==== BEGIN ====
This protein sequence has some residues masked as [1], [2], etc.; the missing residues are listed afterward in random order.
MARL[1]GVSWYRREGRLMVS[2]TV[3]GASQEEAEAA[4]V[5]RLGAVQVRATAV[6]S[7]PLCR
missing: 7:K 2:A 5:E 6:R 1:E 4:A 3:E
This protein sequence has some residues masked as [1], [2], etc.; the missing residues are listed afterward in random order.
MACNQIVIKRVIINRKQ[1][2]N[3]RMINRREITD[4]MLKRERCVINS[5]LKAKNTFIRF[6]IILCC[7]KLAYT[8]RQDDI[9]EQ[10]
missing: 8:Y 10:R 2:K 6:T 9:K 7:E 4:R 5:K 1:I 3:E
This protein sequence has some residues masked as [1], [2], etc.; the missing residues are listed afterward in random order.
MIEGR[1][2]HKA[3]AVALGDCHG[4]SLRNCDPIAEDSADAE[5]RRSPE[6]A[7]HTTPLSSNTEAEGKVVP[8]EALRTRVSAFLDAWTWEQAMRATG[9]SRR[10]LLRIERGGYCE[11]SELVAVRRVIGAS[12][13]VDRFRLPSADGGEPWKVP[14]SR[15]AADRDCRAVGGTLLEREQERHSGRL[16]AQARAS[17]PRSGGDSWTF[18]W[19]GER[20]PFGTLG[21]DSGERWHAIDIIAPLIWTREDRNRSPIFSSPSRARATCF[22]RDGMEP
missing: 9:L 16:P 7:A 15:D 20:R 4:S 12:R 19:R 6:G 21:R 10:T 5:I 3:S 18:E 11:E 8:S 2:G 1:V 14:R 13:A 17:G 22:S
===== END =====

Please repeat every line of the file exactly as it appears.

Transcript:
This protein sequence has some residues masked as [1], [2], etc.; the missing residues are listed afterward in random order.
MARL[1]GVSWYRREGRLMVS[2]TV[3]GASQEEAEAA[4]V[5]RLGAVQVRATAV[6]S[7]PLCR
missing: 7:K 2:A 5:E 6:R 1:E 4:A 3:E
This protein sequence has some residues masked as [1], [2], etc.; the missing residues are listed afterward in random order.
MACNQIVIKRVIINRKQ[1][2]N[3]RMINRREITD[4]MLKRERCVINS[5]LKAKNTFIRF[6]IILCC[7]KLAYT[8]RQDDI[9]EQ[10]
missing: 8:Y 10:R 2:K 6:T 9:K 7:E 4:R 5:K 1:I 3:E
This protein sequence has some residues masked as [1], [2], etc.; the missing residues are listed afterward in random order.
MIEGR[1][2]HKA[3]AVALGDCHG[4]SLRNCDPIAEDSADAE[5]RRSPE[6]A[7]HTTPLSSNTEAEGKVVP[8]EALRTRVSAFLDAWTWEQAMRATG[9]SRR[10]LLRIERGGYCE[11]SELVAVRRVIGAS[12][13]VDRFRLPSADGGEPWKVP[14]SR[15]AADRDCRAVGGTLLEREQERHSGRL[16]AQARAS[17]PRSGGDSWTF[18]W[19]GER[20]PFGTLG[21]DSGERWHAIDIIAPLIWTREDRNRSPIFSSPSRARATCF[22]RDGMEP
missing: 9:L 16:P 7:A 15:D 20:R 4:S 12:R 19:R 6:G 21:R 10:T 5:I 3:S 18:E 11:E 8:S 2:G 1:V 14:R 13:A 17:G 22:S